At the completion of the project, ensure that students have an authentic audience. This helps students to connect their work in the classroom to the real world and see a purpose for their efforts. Their peers are a perfect audience. Celebrate the finished projects and encourage interaction and feedback. The digital nature of programming projects makes it easier than ever to share work with classmates, family, and friends.

design a coding unit

For example, in TechnoCode, middle school students place their collection of completed animated scenes, stories, mazes, and games into an Activity Studio to share with others.

Then they invite feedback and recommendations for improvements.

Reflect on Learning

Finally, give students an opportunity to reflect on their experiences in learning to code. In either written form in a journal or as a class discussion, ask:

  1. What did you like about learning to program?
  2. Is there anything in your project that you would like to change?
  3. What do you wish you knew how to do?
  4. Have you learned anything about yourself?
  5. What advice would you give to a beginner programmer?

design a coding unit

In TechnoTales, students in grades 2 to 5 use five simple reflection responses to gain some insight into their learning.

The young programmers used Scratch to design a story with four scenes, multiple animated characters, a plot with a dilemma to solve, and a happy ending!

Design a Coding Unit

TechnoKids has elementary and middle school programming projects for Scratch Jr, Scratch, Python and the Turtle Library, and HTML. Before starting to design a coding unit of your own, try one! Visit the TechnoKids online store.

design a coding unit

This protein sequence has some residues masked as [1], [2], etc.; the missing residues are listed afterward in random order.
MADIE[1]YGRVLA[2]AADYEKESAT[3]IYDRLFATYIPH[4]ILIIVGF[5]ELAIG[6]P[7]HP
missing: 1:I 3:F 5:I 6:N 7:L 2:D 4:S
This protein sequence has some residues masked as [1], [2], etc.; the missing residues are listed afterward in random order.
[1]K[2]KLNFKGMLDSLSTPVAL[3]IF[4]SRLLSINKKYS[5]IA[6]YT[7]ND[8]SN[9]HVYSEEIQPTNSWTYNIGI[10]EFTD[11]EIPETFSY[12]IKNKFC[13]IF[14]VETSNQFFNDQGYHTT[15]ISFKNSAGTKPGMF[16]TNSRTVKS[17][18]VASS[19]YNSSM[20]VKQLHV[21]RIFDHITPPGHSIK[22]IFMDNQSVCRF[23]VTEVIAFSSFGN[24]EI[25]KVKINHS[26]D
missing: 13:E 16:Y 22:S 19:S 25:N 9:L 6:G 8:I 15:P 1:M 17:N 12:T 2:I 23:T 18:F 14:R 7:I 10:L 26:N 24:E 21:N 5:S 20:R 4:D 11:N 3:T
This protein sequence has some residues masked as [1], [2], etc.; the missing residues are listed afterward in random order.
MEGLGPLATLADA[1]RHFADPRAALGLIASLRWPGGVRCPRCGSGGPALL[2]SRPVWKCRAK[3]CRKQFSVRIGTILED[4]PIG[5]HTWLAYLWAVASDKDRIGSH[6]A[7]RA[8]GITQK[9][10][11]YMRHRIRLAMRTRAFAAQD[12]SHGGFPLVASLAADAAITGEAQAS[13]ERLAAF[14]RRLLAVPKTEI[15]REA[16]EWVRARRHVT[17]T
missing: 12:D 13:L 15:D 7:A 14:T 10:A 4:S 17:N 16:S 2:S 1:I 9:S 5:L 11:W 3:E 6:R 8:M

TechnoKids has programming projects to teach ScratchJr, Scratch, Python, and HTML and CSS

Chromebook Users, HTML Coding, and Pictures

Chromebooks and HTML

TechnoKids has recently released a programming project written especially for Chromebook users. TechnoHTML5 has long been a fan favorite among teachers. It’s now been edited specifically for use with Chromebooks and Google Drive. Students create a web page using HTML and CSS, style text, add images, and insert links.

Using a web-based text editor to write HTML has some unique features. One of the things we really liked about using a Chromebook was the free text editor HTML Editey. On one screen that is divided into two side-by-side panes, the user can write code and simultaneously see a preview. The ability to see successful results and troubleshoot problems on the same screen is great! See our previous post that lists all the ways that this app can make Chromebook users into skilled web page developers.

Adding pictures to an HTML project on a Chromebook is unique, as you are using a web-based app. Instead of collecting images and saving them in a folder to upload with the HTML file, you have to link to existing images on the Internet. Here are some tips to make that job easier for your students.

chromebook users

First, Consider Copyright

As responsible digital citizens, students should be familiar with usage rights. Ensure that they know that they cannot simply link to any image they want.

Some pictures need to be purchased to use them. Those will often have a watermark, or a company name, printed on them covering part of the picture. Other pictures may have a note describing how they can be used while others are free with no limitations on use. These are often called royalty-free.

Copyrighted pictures posted online may have a copyright © symbol on the image with the date or name of the owner. This is a way of identifying who took the picture. If students want to use a copyrighted picture to complete school work, in most cases they can. However, the copyright symbol must not be removed.

Most search engines can filter images to quickly find those that you can use by license or usage rights. Before copying an image web address, have students check to make sure the picture may be used in school work.

Search for an Image

Narrow the search: When searching for pictures to use on a web page with a Chromebook, you may want to filter the search. In Google Images, click Tools. Change the size to Medium to avoid large file sizes. From Usage Rights, pick a choice that allows you to use the picture.

Look at the source: When previewing the image thumbnail, look at the source of the picture. If it is from Pixabay, you cannot link to the image.

Check the picture size: A typical web page is about 960 pixels wide. Use this as a guide when selecting images. Rest the cursor over an image thumbnail. The pixel size will show. Is it too large?

Test the Image